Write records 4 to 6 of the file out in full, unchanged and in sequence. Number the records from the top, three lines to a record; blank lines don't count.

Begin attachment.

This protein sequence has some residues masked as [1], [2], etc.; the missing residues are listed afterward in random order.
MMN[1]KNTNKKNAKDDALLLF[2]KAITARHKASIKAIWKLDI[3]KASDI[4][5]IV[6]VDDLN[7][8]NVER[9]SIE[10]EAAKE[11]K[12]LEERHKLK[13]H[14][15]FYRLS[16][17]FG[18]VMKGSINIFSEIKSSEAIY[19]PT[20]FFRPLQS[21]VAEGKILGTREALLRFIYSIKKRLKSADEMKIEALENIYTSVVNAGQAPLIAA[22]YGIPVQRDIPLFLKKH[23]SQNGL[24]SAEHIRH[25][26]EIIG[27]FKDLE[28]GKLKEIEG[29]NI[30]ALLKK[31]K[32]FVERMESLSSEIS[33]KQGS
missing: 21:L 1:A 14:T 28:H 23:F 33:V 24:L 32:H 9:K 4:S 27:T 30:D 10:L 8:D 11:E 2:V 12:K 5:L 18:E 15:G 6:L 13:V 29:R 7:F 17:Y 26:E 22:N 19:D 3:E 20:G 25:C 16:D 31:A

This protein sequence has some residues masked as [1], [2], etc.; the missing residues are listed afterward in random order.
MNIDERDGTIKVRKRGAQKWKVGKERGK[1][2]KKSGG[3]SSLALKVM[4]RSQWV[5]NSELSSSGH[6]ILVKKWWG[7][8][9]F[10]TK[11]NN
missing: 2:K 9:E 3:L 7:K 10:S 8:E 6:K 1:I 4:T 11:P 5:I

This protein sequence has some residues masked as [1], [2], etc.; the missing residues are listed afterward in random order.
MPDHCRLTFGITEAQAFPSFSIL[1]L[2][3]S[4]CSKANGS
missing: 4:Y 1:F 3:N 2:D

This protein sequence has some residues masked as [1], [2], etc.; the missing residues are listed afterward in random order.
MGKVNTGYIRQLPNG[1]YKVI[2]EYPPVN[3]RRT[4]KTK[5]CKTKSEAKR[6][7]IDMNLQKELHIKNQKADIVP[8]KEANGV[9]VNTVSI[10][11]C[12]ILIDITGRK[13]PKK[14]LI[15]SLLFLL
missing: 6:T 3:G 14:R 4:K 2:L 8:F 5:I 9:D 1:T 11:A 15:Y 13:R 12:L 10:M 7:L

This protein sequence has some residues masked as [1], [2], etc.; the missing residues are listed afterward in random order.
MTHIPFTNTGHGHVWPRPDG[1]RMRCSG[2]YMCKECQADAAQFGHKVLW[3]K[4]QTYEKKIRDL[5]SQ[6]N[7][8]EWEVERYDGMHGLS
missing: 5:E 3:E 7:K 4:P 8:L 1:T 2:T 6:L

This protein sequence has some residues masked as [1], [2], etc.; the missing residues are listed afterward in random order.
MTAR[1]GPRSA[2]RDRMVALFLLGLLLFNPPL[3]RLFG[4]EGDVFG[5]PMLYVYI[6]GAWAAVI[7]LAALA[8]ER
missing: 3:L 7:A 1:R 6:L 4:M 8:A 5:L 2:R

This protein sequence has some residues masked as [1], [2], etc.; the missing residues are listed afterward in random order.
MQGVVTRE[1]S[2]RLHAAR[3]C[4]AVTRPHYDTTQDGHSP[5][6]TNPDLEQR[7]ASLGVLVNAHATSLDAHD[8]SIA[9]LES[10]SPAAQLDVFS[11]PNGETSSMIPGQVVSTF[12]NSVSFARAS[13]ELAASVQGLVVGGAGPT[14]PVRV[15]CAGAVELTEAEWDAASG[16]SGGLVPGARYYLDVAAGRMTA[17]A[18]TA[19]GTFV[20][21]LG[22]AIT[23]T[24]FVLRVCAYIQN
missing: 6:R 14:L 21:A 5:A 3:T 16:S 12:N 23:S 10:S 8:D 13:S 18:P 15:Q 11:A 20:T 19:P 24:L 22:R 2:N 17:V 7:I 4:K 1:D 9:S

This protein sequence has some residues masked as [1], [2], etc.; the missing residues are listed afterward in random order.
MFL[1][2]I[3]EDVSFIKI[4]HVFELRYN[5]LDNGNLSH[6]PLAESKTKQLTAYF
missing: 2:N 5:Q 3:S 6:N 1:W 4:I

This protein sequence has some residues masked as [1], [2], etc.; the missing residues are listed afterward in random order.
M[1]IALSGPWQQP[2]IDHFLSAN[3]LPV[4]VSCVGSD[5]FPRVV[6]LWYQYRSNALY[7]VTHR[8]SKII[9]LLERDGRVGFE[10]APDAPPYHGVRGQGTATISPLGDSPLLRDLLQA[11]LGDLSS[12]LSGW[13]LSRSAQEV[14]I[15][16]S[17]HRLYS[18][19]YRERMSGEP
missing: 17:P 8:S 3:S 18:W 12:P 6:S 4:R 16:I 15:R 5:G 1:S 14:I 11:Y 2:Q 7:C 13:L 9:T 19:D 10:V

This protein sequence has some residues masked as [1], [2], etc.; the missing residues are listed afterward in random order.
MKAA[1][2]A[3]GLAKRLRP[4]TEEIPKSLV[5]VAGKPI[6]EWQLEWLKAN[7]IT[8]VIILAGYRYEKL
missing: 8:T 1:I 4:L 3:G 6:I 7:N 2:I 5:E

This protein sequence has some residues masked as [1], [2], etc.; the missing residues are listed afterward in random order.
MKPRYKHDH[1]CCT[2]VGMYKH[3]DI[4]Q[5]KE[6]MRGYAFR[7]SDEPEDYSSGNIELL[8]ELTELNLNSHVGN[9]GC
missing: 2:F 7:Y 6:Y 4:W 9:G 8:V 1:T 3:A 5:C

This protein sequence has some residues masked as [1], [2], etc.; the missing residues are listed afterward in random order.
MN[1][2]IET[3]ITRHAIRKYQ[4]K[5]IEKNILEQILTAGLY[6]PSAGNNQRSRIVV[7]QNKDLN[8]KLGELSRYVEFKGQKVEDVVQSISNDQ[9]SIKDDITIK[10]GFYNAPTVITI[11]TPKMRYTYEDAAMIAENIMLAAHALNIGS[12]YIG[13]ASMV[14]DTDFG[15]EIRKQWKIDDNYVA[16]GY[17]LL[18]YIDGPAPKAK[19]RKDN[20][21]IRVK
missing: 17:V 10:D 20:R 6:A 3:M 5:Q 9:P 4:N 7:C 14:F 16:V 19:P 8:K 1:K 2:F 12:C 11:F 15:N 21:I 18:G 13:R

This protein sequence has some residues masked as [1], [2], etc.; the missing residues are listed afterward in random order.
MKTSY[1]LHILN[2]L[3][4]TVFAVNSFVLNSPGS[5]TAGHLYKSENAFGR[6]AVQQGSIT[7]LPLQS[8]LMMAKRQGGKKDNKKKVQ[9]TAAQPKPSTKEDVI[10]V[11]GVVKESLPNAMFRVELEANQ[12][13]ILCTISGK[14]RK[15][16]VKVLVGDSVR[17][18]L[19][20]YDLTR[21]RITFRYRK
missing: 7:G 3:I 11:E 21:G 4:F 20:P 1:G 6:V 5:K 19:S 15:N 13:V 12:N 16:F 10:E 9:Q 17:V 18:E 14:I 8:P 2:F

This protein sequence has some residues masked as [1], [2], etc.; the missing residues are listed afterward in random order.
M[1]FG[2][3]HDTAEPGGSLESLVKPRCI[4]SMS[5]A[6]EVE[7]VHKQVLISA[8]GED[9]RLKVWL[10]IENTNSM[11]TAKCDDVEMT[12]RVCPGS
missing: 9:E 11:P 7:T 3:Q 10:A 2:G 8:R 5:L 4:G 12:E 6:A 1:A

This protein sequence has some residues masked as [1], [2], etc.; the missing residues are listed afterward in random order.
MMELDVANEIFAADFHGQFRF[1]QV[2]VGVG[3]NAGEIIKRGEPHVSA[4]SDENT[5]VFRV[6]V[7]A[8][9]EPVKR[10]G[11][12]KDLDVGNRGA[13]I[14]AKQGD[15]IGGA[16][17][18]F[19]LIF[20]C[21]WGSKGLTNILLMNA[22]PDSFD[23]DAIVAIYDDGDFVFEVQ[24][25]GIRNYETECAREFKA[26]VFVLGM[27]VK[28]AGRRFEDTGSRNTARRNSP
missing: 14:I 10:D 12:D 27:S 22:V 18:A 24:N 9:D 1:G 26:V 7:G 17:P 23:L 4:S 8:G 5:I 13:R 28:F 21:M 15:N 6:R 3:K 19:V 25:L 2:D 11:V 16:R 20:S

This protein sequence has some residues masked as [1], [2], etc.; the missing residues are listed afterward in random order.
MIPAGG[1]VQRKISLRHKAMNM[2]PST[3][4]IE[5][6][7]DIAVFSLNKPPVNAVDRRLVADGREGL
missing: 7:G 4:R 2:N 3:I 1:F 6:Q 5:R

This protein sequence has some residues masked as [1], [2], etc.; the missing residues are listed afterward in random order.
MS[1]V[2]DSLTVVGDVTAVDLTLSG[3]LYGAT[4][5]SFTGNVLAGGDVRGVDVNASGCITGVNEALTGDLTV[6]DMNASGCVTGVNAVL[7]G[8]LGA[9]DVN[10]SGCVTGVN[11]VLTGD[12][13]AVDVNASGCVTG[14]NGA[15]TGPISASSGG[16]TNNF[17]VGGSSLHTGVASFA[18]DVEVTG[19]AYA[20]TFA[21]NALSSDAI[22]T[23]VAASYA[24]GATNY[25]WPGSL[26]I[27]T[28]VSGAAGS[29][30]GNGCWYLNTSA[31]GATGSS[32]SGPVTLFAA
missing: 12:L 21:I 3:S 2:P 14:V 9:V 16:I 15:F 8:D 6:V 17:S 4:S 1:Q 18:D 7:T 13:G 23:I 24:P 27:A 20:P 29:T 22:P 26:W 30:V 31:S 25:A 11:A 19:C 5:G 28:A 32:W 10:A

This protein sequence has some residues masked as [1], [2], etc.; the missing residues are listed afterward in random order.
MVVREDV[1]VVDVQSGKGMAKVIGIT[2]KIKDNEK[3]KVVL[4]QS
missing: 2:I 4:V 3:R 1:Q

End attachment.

This protein sequence has some residues masked as [1], [2], etc.; the missing residues are listed afterward in random order.
MGKVNTGYIRQLPNG[1]YKVI[2]EYPPVN[3]RRT[4]KTK[5]CKTKSEAKR[6][7]IDMNLQKELHIKNQKADIVP[8]KEANGV[9]VNTVSI[10][11]C[12]ILIDITGRK[13]PKK[14]LI[15]SLLFLL
missing: 6:T 3:G 14:R 4:K 2:L 8:F 5:I 9:D 1:T 11:A 15:Y 13:R 12:L 10:M 7:L

This protein sequence has some residues masked as [1], [2], etc.; the missing residues are listed afterward in random order.
MTHIPFTNTGHGHVWPRPDG[1]RMRCSG[2]YMCKECQADAAQFGHKVLW[3]K[4]QTYEKKIRDL[5]SQ[6]N[7][8]EWEVERYDGMHGLS
missing: 5:E 3:E 7:K 4:P 8:L 1:T 2:T 6:L

This protein sequence has some residues masked as [1], [2], etc.; the missing residues are listed afterward in random order.
MTAR[1]GPRSA[2]RDRMVALFLLGLLLFNPPL[3]RLFG[4]EGDVFG[5]PMLYVYI[6]GAWAAVI[7]LAALA[8]ER
missing: 3:L 7:A 1:R 6:L 4:M 8:A 5:L 2:R